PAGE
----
Second, the angle of theta is bigger than beta, making it obvious that one wire is clearly getting attracted to the other.
Not only is it not obvious, it is wrong. I don't understand how you are coming to that conclusion.

I was asking, if the wires are attracting each other, why is it not the case that [itex]\theta + \beta = 0[/itex]? Think about this: if there were no current in these wires and gravity were the only force involved, it would be true that [itex]\theta + \beta = 0[/itex], since both wires would be hanging straight down. Agreed? Now, as the diagram shows, that is clearly not the case. Something is working against gravity. What kind of force between the wires could do that - attractive or repulsive?
 
  • #8
diazona said:
That's true, but the diagram shows you that they are clearly not touching. So that's not a concern.


Not only is it not obvious, it is wrong. I don't understand how you are coming to that conclusion.

I was asking, if the wires are attracting each other, why is it not the case that [itex]\theta + \beta = 0[/itex]? Think about this: if there were no current in these wires and gravity were the only force involved, it would be true that [itex]\theta + \beta = 0[/itex], since both wires would be hanging straight down. Agreed? Yes

Now, as the diagram shows, that is clearly not the case. Something is working against gravity. What kind of force between the wires could do that - attractive or repulsive?

I think the picture was taken the instant the wires were released, and so u don't know whether the wires will collide or be repellisive to each other. However, you can assume that if one angle is greater than the other then the wire with less angle is the one being attracted, meaning that there is an attractive force between each other. If the two wire were repulsive to each other, then theta and beta will be the same in magnitude.

You thought that the diagram was taken after the wires were released, but I think that the diagram represent an instanteous release of the two wires.
 
  • #9
Why do you assume this? You may be right, but say that the current through one of the loops is much greater than that thru the other. The resultant magnetic field will be much greater in the one case than the other. Now it may the force "felt" by each of the loops will be the same, but I don't see that you have shown that. The other part of this problem that is difficult, is that as the angles change so too will be the magnitude of the cross product, not just because of distance but deviation from right angles of the interacting fields.

Besides, just because the two angles are depicted with different symbols doesn't mean they are different. It may just be a fake out. Altogether a challenging problem for G12.
 

Related to Solve Magnetism Problem: Find Direction, Magnitude of Force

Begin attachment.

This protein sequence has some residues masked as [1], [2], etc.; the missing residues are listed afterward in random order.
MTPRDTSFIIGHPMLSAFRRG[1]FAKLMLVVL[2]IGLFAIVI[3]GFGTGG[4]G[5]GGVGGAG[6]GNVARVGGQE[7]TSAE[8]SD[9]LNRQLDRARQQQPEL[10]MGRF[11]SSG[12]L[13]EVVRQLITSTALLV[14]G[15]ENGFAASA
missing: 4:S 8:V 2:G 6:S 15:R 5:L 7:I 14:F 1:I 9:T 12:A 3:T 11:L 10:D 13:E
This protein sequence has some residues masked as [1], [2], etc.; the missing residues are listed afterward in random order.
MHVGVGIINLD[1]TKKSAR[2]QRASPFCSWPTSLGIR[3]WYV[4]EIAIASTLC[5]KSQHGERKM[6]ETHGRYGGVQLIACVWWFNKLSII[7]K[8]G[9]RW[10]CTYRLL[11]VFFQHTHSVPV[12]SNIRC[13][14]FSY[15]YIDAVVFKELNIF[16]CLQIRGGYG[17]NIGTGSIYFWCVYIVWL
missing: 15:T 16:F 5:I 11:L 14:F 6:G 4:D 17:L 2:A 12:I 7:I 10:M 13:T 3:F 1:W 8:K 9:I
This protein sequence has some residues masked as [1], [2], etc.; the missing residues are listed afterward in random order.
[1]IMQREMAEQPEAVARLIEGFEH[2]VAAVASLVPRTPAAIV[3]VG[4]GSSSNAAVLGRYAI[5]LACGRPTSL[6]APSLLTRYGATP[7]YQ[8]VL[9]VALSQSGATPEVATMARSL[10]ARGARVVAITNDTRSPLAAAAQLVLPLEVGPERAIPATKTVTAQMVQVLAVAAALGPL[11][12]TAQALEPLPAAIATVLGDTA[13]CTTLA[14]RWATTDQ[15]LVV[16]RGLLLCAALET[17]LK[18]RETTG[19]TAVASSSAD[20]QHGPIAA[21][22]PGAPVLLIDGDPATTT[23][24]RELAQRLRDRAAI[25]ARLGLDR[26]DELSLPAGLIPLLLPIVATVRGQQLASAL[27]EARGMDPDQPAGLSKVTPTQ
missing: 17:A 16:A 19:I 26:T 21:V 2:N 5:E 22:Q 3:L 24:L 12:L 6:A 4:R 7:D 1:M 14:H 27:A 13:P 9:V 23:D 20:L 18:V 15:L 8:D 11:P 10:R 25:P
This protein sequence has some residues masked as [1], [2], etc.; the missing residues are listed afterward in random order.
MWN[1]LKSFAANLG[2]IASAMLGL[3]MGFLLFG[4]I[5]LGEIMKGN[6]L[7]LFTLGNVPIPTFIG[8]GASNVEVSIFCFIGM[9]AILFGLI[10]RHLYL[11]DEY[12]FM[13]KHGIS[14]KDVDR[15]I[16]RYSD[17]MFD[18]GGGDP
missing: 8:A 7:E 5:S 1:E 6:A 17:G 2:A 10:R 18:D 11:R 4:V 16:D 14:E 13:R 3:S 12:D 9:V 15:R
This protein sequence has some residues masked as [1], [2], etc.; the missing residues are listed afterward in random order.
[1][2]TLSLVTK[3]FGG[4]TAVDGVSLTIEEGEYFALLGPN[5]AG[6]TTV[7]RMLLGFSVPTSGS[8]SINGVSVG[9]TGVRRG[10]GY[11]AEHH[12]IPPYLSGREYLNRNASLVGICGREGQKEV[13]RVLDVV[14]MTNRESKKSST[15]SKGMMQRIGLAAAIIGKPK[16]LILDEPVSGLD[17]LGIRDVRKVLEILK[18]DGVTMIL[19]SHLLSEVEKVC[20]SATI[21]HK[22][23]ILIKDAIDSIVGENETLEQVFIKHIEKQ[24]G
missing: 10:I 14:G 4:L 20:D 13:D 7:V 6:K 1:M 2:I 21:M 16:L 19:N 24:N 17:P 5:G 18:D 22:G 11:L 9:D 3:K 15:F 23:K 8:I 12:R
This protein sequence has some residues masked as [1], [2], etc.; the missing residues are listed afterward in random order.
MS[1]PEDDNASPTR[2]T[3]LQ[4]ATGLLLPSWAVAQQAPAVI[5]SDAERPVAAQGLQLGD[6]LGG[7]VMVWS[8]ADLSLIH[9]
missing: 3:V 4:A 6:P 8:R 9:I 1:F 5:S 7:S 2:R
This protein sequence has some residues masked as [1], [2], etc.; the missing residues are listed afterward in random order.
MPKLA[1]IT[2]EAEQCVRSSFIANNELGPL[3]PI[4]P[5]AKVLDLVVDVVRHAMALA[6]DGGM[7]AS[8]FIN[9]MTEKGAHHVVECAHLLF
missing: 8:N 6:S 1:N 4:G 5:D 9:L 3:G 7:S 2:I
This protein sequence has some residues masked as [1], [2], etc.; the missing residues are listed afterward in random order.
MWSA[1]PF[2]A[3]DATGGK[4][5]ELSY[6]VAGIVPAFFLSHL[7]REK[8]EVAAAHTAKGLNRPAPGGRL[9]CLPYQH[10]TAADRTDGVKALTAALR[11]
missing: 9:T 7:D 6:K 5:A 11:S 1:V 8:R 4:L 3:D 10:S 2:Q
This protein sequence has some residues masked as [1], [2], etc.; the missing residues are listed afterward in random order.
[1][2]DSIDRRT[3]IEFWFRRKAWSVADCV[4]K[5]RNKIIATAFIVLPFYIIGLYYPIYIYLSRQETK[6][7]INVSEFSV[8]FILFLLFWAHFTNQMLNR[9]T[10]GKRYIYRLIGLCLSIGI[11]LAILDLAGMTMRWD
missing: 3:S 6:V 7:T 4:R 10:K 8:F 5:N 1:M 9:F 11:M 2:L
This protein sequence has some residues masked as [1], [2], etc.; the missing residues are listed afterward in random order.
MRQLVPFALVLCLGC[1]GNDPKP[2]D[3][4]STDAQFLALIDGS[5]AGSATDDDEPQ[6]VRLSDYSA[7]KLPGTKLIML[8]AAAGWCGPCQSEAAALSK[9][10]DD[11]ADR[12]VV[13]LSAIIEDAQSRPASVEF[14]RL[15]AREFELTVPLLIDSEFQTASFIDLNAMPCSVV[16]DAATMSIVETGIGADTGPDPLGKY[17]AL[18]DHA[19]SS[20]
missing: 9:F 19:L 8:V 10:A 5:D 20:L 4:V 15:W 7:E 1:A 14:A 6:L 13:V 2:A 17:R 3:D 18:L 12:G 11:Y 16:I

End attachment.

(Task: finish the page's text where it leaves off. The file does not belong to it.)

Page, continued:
1. What is magnetism and how does it affect the force of an object?

Magnetism is a physical phenomenon in which certain materials have the ability to attract or repel other materials. When an object with a magnetic field interacts with another object, it can cause a force to be exerted on that object, either attracting or repelling it depending on the orientation of the magnetic fields.

2. How do you determine the direction of the magnetic force on an object?

The direction of the magnetic force on an object can be determined by using the right hand rule. Point your thumb in the direction of the object's velocity, your fingers in the direction of the magnetic field, and the direction in which your palm is facing will be the direction of the magnetic force.

3. How do you calculate the magnitude of the magnetic force on an object?

The magnitude of the magnetic force can be calculated using the formula F = qvBsinθ, where q is the charge of the object, v is its velocity, B is the strength of the magnetic field, and θ is the angle between the velocity and the magnetic field.

4. Can the direction and magnitude of the magnetic force change?

Yes, the direction and magnitude of the magnetic force can change if there is a change in any of the variables in the formula. This includes changes in the charge or velocity of the object, the strength or direction of the magnetic field, or the angle between the velocity and the magnetic field.

5. What are some real-world applications of solving magnetism problems?

Solving magnetism problems is important in a variety of fields, including engineering, physics, and geology. Some real-world applications include designing and building electromagnets, understanding the magnetic fields of the Earth and other planets, and developing magnetic levitation technology for transportation systems.